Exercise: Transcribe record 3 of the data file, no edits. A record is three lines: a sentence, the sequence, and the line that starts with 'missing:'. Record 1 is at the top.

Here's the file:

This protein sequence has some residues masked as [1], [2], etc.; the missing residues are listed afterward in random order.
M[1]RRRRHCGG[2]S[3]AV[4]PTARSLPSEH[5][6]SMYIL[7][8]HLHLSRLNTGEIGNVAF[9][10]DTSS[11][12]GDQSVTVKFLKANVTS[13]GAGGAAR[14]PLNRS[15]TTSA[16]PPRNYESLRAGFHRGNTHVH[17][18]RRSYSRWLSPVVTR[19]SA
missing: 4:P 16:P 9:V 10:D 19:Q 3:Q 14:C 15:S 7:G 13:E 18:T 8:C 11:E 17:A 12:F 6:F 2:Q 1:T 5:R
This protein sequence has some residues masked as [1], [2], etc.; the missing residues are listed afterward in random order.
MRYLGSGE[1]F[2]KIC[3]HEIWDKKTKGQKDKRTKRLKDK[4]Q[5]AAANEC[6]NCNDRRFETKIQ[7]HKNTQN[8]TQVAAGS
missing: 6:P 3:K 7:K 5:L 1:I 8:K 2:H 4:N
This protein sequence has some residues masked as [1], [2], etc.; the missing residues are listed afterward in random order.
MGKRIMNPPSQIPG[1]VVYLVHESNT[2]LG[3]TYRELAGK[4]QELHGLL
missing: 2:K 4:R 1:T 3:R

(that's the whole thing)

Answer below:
This protein sequence has some residues masked as [1], [2], etc.; the missing residues are listed afterward in random order.
MGKRIMNPPSQIPG[1]VVYLVHESNT[2]LG[3]TYRELAGK[4]QELHGLL
missing: 2:K 4:R 1:T 3:R